This morning I learned once again the wonderful balance of Scripture that is ours when we read it on a daily basis-the way that daily immersion in the Word keeps us from falling off Martin Luther's proverbial mule, either to the one side or to the other.
I had started leaning hard on the "side" that God is so sovereign that my prayers are nice but not so essential. That turns out to be wrong thinking. And just a little leaven of the wrong kind does much harm in the end. Before you know it, I would have sloughed off into a fairly prayerless life if I had kept on in that direction without undergoing a correction.
But this morning I happened to read Romans 15, which in part reads:
"I appeal to you, brothers, by our Lord Jesus Christ and by the love of the Spirit, to strive together with me in your prayers on my behalf, that I may be delivered from the unbelievers in Judea, and that my service to Jerusalem my be acceptable to the saints …" (verses 30-31).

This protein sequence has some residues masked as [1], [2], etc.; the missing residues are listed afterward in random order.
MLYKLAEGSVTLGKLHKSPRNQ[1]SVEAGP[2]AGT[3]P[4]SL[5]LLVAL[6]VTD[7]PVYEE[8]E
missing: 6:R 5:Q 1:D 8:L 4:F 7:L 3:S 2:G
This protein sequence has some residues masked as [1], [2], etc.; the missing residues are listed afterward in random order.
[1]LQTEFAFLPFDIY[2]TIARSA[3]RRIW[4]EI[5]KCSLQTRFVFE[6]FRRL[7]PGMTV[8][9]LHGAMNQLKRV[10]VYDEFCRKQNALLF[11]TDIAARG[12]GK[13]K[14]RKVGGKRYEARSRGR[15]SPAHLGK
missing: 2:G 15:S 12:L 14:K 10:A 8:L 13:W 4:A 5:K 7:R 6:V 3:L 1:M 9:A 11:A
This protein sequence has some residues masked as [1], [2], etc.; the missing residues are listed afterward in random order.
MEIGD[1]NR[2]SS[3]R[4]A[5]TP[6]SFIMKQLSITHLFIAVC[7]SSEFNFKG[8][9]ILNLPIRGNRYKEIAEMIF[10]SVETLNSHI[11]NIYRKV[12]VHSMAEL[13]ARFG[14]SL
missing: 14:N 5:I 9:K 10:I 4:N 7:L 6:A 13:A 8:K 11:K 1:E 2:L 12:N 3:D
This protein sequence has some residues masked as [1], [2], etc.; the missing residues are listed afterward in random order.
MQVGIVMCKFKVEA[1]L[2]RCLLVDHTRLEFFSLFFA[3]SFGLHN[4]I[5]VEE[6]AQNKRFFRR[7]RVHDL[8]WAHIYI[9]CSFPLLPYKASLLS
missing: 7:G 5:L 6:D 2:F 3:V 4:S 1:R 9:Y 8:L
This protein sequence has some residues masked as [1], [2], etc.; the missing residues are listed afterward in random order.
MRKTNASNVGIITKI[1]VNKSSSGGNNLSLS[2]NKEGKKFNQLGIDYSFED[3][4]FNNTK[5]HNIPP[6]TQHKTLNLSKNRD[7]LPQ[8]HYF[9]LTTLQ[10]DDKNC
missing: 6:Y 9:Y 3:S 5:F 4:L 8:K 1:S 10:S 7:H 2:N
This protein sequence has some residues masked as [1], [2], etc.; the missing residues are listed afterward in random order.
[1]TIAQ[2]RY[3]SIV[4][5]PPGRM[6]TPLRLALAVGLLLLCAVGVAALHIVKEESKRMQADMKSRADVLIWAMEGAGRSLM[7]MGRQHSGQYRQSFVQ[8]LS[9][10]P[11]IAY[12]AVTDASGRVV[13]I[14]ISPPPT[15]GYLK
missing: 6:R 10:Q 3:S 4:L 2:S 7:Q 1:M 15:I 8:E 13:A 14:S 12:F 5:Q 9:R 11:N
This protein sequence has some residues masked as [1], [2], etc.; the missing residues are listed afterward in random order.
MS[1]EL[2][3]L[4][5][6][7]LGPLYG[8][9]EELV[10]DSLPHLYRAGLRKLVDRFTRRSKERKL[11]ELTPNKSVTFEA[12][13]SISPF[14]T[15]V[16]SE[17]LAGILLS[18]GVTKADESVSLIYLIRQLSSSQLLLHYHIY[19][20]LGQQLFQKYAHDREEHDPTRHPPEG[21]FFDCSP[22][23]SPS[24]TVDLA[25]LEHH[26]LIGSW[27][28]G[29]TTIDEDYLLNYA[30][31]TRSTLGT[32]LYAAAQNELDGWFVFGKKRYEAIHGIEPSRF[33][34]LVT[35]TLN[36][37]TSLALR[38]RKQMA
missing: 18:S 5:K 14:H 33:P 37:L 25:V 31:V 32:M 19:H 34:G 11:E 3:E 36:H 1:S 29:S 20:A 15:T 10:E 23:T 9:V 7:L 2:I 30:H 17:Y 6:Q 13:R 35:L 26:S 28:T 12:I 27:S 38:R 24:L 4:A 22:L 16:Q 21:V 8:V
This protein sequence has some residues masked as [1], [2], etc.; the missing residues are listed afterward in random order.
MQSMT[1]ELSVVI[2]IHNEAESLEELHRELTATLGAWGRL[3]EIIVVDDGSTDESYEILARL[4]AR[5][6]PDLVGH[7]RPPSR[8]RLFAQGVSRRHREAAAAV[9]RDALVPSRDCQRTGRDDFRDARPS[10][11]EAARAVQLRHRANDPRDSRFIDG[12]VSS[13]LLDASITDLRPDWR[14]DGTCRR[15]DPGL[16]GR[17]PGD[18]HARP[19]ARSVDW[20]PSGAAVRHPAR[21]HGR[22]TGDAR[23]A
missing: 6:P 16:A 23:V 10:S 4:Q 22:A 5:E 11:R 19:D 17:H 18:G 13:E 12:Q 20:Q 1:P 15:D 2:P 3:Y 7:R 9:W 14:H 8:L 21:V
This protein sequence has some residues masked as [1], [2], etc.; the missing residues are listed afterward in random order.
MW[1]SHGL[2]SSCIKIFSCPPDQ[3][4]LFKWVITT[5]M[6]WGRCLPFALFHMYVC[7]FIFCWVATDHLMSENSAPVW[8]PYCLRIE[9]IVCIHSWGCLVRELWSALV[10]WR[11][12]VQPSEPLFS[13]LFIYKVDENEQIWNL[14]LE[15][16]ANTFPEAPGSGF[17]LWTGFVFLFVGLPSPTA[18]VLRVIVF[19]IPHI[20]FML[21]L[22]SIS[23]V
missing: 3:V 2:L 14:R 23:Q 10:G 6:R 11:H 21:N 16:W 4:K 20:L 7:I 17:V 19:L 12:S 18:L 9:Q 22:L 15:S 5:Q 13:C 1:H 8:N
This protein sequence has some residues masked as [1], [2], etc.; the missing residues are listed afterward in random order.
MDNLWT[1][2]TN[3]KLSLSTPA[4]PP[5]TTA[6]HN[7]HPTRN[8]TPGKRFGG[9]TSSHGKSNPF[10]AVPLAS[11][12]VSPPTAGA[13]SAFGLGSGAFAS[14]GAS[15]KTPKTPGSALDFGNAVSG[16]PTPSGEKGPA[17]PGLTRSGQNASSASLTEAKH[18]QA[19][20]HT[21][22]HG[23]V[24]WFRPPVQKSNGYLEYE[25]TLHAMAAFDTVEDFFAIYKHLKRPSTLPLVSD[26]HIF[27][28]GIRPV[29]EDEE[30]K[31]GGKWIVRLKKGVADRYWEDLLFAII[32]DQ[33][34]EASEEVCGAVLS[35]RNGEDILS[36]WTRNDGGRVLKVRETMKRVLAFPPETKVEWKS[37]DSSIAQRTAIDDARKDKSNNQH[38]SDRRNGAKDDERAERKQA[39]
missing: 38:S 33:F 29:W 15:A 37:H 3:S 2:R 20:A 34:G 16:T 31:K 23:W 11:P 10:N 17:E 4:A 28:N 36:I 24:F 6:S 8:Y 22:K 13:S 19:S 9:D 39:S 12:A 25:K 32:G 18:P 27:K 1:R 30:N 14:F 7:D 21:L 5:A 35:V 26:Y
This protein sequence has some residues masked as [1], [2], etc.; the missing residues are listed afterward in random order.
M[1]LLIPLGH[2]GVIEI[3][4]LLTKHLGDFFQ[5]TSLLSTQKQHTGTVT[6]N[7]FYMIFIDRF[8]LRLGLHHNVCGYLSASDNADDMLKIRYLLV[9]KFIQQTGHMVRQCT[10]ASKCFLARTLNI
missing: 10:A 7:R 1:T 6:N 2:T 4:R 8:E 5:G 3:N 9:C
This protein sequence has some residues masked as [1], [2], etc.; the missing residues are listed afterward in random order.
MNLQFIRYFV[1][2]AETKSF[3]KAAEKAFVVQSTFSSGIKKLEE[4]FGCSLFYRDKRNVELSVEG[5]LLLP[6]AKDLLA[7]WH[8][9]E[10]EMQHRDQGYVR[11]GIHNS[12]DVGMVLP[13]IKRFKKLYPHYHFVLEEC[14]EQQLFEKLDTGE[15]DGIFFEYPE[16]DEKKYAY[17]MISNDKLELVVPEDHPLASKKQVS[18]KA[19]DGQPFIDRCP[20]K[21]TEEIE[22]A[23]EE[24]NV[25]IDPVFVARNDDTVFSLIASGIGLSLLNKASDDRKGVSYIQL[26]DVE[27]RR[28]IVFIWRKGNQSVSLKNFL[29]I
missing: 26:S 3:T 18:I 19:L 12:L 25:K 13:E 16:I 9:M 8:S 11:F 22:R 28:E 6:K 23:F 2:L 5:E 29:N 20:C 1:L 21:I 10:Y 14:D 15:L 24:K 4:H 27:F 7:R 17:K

Here is Paul-full of the Spirit, and if any man in town was ever walking in God's blessing it was he-pleading for prayer, seemingly reluctant to make a move without it. This is no polite or pro forma request. This is a man who understands that though God is sovereign, and though He always acts for His own glory, yet somehow He acts according to our praying.
We must conclude that there are some things that simply will not happen if we do not bother to pray. If these people in Rome do not pray for Paul-if they take the attitude that God is sovereign and that this means we don't need to knock ourselves out to petition Him-it is possible that Paul will not "be delivered from unbelievers in Judea," and it is possible that his "service to Jerusalem" will not be acceptable. You and I are movers of history, by the fearful permission of God.
There are two lessons here for me this morning: one is the importance of prayer, the other is the importance of the continual fine-tuning and correction of Scripture, gained only by daily feeding-to keep us sitting up straight on that old mule of Martin's.